(Bloomberg) -- European shares fell on Monday in a broad risk-off move ahead of policy meetings by the US Federal Reserve and the Bank of England this week amid worries that interest rates will remain high for longer than previously expected.  

The Stoxx 600 Index was 1.1% lower by the close in London, with all industry subgroups trading in the red. Societe Generale SA declined by the most since March 2020 after the bank’s new strategic plan disappointed investors, while Nordic Semiconductor ASA slipped after the chipmaker reduced quarterly revenue and margin forecasts. And, Lonza Group AG shares had their worst day in eight years after the Swiss bioprocessing company announced the departure of CEO.

The retreat in the main regional benchmark comes after it recorded the biggest weekly advance in two months. Beyond nervousness about central bank moves this week, there are renewed fears about the health of the Chinese property sector, which dented Hong Kong stocks earlier in the day.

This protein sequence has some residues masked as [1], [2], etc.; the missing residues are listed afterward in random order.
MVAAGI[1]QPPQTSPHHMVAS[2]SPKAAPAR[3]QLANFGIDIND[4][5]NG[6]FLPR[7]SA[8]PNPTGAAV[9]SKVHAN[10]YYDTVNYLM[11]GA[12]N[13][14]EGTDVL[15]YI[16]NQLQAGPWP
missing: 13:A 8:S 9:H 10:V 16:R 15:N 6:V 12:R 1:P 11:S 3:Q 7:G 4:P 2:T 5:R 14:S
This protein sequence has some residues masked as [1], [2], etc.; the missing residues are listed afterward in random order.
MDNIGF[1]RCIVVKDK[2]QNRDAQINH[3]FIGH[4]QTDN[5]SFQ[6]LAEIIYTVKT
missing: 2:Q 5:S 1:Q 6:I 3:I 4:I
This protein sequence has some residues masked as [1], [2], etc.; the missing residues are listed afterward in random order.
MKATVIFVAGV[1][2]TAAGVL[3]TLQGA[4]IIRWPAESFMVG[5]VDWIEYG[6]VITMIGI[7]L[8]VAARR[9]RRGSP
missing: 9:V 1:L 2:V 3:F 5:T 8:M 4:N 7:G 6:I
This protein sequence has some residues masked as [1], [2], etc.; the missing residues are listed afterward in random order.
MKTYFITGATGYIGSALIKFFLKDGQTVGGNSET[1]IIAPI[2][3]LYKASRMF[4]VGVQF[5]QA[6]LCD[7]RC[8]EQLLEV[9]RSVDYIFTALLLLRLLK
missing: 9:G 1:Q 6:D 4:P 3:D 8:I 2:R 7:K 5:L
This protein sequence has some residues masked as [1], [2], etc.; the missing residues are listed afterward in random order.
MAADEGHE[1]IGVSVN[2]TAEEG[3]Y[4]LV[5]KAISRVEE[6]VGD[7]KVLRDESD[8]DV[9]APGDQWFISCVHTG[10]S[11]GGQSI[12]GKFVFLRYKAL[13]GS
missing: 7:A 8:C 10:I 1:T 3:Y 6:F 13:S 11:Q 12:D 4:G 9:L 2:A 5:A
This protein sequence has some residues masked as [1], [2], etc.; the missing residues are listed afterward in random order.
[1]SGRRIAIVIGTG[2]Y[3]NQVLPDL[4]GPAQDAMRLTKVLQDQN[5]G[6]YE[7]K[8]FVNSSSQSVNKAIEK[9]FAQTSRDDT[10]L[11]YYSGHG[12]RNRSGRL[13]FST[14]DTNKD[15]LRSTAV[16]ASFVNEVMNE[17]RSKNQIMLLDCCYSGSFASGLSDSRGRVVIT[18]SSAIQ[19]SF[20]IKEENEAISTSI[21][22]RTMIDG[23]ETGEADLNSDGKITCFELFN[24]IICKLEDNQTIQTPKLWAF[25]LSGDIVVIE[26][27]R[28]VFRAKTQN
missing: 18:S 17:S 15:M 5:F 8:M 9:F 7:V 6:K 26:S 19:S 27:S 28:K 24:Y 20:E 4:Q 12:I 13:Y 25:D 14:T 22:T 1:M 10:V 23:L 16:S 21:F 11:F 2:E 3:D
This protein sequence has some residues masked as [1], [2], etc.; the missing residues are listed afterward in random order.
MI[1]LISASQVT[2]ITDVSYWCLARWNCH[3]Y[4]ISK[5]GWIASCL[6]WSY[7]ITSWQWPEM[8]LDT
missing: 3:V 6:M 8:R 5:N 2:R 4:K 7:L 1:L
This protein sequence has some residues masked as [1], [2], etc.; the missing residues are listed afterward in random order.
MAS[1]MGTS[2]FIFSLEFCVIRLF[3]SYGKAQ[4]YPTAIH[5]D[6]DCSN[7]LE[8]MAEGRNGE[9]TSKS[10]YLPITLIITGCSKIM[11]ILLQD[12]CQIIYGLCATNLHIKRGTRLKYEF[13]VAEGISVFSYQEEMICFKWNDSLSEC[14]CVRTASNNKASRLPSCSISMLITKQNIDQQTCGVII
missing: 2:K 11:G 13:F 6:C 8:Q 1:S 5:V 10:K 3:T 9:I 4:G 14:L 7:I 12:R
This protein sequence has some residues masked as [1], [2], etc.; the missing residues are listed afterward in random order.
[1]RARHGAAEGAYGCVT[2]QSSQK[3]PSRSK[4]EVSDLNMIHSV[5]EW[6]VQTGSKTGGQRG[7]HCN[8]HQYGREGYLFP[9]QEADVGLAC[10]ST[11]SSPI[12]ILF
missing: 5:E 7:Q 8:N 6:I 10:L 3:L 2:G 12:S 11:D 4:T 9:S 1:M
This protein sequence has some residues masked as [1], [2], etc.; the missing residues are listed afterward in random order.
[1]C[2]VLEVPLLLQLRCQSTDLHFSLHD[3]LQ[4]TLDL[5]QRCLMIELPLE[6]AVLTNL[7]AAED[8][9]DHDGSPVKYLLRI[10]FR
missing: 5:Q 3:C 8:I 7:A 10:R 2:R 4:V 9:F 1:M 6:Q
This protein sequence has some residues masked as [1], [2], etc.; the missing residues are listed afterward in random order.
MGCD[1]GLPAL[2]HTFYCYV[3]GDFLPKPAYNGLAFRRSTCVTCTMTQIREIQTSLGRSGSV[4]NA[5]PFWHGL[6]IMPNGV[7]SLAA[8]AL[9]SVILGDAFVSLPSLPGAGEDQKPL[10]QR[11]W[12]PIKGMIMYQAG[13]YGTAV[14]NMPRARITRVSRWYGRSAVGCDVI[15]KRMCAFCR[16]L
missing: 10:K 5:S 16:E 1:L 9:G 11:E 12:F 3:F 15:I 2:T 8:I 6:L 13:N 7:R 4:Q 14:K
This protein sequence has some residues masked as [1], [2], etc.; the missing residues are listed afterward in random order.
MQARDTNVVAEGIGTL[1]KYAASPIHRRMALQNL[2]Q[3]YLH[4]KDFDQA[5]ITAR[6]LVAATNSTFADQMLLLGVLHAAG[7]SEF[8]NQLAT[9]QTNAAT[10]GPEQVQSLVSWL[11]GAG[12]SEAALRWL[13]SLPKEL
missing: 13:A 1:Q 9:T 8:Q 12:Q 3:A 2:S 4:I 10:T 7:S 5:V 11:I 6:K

April LaRusse, head of investment specialists at Insight Investment, said “the Fed or any other central bank this week will leave as much wiggle room as possible in terms of forward guidance.” 

“In terms of cuts next year, we’re thinking ‘why rush unless the economy is actually contracting?’” she said in an interview with Bloomberg Television. “There would be no reason to start cutting until the second half of next year.” While growth could stagnate and possibly contract, “it’s not going to be a 2008-sort of slowdown or anything like that,” she added.

Economists anticipate no change in rates at the Fed’s meeting this week, but say there is potential for officials to pencil in one more move later this year.

Meanwhile, European Central Bank Governing Council member Martins Kazaks said that betting on the bank cutting interest rates in the first half of next year would be a mistake. At the same time, prominent economist Nouriel Roubini warned the European Central Bank and the Bank of England must keep raising interest rates to ward off “stagflation.”

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--With assistance from Michael Msika.

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